Homeschooling, by its very nature, has some costs savings. By teaching children at home, I don’t spend money on:
Gas (and wear and tear on the car) to drive the children to school and back (it also makes it easier to be a one-car family!)
School lunches, including lunch boxes, sandwich bags, individually packaged treats, or the high cost of purchasing lunch at school. (Our meals at home are usually soup and homemade bread, or leftovers, but sometimes sandwiches, salad from the garden, or bean burritos. Lunch for the family usually costs me $.50 to $1.00 for all seven of the children and myself.)
School uniforms (many of the public schools in my area require uniforms)
The latest fashion trends (my children don’t know what those are, so there are no requests for a “certain” pair of shoes or a “certain” pair of jeans).
I do, however, buy curriculum.
When people find out I homeschool, the first question they always ask is, “What curriculum do you use?”
I don’t believe in buying a “boxed” curriculum for many reasons. One, you’re paying for someone else to pick your books, when you can just as easily pick them yourself. Two, you’re paying full price for every book. Three, the boxed purchase means that you are buying some books again and again, each time another child in your family reaches that grade. I don’t need a new math book, a new English book, a new science book, new reading books, etc. for every child for every grade; I can pass books down, and they only have to be purchased once. This is a huge cost savings.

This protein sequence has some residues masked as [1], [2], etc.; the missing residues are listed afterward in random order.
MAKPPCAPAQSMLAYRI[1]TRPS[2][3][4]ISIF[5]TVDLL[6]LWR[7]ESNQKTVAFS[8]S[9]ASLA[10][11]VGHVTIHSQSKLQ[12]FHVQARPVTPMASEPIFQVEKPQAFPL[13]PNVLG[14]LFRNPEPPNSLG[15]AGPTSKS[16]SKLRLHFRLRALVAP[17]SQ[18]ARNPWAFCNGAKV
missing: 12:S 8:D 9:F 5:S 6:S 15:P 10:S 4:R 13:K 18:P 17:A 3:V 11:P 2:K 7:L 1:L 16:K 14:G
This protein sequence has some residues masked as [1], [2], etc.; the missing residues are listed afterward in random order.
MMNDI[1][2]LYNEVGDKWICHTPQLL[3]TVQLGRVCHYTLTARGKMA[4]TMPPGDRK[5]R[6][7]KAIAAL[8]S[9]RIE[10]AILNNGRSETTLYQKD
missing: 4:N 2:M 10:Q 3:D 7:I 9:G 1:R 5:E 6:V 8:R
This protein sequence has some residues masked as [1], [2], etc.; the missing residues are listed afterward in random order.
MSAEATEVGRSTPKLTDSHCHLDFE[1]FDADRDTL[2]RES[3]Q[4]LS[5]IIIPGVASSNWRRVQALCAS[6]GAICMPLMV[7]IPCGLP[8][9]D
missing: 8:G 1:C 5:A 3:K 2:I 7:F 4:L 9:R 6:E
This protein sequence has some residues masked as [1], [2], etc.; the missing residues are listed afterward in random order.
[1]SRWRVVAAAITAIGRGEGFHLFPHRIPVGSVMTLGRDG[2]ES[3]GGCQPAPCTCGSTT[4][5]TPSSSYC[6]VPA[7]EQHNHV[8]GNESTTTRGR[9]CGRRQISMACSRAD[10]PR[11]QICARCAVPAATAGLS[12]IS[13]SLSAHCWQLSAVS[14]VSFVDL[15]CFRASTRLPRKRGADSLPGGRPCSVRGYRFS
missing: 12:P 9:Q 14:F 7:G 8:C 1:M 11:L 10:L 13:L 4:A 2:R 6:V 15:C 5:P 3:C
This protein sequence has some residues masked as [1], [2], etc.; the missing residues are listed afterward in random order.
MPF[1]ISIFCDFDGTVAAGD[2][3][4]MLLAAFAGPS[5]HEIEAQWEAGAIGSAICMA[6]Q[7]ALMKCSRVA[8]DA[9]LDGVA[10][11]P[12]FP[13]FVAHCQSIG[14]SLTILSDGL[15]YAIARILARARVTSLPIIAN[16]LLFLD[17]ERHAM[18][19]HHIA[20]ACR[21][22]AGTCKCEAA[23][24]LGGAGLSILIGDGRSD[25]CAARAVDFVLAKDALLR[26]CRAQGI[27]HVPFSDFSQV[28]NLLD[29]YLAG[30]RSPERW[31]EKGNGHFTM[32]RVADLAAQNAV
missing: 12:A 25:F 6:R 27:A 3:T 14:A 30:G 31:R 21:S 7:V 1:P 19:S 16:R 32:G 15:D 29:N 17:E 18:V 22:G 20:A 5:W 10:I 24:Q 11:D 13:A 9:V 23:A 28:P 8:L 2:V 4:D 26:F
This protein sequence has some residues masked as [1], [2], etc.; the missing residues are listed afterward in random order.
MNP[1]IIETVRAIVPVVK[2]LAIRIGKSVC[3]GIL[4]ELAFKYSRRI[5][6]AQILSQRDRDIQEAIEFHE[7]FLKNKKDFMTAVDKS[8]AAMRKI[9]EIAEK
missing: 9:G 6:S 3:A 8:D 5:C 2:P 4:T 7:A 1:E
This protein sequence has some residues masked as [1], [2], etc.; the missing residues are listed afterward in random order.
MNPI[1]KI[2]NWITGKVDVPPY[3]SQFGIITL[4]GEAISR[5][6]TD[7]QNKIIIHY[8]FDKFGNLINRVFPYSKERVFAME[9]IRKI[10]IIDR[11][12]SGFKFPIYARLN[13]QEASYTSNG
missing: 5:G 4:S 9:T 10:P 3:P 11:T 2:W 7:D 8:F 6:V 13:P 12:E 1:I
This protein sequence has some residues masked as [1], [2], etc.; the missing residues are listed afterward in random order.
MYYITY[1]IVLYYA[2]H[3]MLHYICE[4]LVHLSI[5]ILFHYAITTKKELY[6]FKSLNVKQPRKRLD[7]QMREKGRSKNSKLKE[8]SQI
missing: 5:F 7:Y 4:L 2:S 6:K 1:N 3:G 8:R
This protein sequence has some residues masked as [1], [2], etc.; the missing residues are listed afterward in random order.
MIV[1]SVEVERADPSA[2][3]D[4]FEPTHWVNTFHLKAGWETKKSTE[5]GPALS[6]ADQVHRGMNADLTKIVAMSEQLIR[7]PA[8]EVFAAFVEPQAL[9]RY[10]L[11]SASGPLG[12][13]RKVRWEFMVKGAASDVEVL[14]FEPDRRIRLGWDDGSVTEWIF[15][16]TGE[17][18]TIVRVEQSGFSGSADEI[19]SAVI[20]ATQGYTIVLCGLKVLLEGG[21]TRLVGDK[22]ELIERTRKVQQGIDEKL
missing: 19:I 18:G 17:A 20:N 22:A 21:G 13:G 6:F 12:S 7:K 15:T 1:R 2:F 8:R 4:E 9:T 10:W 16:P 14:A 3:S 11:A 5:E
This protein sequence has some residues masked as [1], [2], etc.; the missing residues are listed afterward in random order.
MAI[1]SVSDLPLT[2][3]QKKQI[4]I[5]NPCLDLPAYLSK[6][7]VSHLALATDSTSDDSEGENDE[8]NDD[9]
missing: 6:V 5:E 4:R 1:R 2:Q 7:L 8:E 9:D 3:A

Some ways that I have saved money in purchasing our curriculum:
1. Buy used
There are many ways to do this. Homeschool forums usually have a place where people can buy and sell their used books. Amazon sells used copies of many of the books that we use; I can usually buy a used hardcover or library binding copy of a book for less than a new paperback edition of a book. The hardcover book will last longer, which is better for passing down to the subsequent children. Alibris is another source for used books. You can sometimes pick up books at garage sales and thrift stores as well.
2. Buy on sale
Most homeschool suppliers have regular sales on certain products throughout the year, but especially in spring (when many people are looking to purchase for the following year) and again in August. Some retailers always have certain books at discounted prices throughout the year. In addition, many retailers offer free shipping or additional discounts (usually these come in their catalogs, but some will also let you know of a deal if you receive their emails).
Amazon’s regular prices for many books are a lot lower than full price, which saves me a lot. They often have a buy 4 for the price of 3 deal going on paperback literature, on top of their lower prices, and when you are spending $25 or more, you can get free shipping on most items. In addition, you can use Swagbucks and Recyclebank to earn Amazon gift cards to help pay for your purchases.